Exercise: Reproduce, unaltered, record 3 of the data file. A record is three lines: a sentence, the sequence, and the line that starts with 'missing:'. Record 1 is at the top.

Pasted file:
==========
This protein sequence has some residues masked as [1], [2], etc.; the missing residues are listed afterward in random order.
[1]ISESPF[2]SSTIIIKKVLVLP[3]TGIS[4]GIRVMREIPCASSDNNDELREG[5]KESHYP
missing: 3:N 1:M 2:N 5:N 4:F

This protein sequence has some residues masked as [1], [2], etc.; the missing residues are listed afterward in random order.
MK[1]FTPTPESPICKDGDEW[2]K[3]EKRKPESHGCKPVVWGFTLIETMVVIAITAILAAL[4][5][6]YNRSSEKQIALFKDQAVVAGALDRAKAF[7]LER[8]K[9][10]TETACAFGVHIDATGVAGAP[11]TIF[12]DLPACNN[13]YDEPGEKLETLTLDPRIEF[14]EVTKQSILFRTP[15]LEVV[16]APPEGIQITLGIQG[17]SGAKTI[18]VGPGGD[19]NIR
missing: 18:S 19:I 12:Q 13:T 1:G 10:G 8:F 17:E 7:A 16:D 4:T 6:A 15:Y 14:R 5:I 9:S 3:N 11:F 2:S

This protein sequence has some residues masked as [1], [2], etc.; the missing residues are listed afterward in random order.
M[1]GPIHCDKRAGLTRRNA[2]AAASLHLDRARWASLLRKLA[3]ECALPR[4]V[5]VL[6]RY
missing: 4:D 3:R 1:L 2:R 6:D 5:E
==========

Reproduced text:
This protein sequence has some residues masked as [1], [2], etc.; the missing residues are listed afterward in random order.
M[1]GPIHCDKRAGLTRRNA[2]AAASLHLDRARWASLLRKLA[3]ECALPR[4]V[5]VL[6]RY
missing: 4:D 3:R 1:L 2:R 6:D 5:E